Product revenue. Our product revenue was $68,000 for the three months ended March 31, 2013 compared to zero for the same period in 2012. All revenues in the three months ended March 31, 2013 are attributable to customers in the United States. In November 2012, we entered into a contract whereby we agreed to sell our cellulosic diesel produced from our research and development facilities to an obligated third-party to blend with diesel. We then purchased the blended diesel from the obligated third-party for sale to one of our offtake customers for fleet testing. During the first quarter of 2013, we sold the remaining blended diesel to our offtake customer to complete their fleet testing for revenues of approximately $52,000. Revenue consisted of our fuel price plus incremental fees incurred to purchase diesel and costs to blend it with our cellulosic diesel. The remaining product revenue of approximately $16,000 was generated by our first cellulosic diesel shipment in March 2013 from our initial scale commercial production facility in Columbus. We expect that our revenues from sales of cellulosic gasoline and diesel and RINs will be limited and unpredictable, at least in the near term, as we continue in the start-up phase at our initial-scale commercial production facility.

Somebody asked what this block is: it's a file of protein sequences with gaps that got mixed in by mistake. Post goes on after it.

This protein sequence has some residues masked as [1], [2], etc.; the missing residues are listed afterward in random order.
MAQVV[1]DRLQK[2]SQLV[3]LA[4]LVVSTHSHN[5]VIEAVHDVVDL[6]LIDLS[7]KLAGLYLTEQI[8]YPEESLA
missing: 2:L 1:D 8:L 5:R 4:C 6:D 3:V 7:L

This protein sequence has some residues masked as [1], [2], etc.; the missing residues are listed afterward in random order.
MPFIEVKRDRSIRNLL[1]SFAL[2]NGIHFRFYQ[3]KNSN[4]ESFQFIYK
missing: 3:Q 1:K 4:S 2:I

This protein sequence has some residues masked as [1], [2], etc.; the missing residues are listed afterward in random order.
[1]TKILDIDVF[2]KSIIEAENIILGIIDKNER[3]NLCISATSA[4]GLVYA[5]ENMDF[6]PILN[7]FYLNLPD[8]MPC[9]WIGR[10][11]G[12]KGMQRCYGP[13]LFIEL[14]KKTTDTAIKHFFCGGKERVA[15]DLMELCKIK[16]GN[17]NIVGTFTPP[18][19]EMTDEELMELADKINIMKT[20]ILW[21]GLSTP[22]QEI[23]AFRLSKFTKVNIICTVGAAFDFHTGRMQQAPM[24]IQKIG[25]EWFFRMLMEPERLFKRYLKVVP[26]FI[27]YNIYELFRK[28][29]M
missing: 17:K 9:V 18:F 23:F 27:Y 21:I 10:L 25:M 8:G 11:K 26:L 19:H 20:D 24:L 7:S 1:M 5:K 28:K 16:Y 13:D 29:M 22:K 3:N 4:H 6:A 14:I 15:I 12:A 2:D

Renewable identification number revenue. Our renewable identification number revenue was $3,000 for the three months ended March 31, 2013 compared to zero for the same period in 2012. We generated cellulosic diesel RINs along with our first cellulosic diesel shipment from our initial scale commercial production facility in Columbus in March 2013, and we sold the RINs to the purchaser of the shipment.

Operating Expenses



                                                Three Months Ended March 31,               Change
                                                  2013                 2012             $           %
                                                               (Dollars in thousands)
Operating expenses:
Cost of product revenue                      $        5,408       $           -      $  5,408       N/A
Research and development expenses                     9,166                8,431          735         9 %
General and administrative expenses                  14,676                8,119        6,557        81 %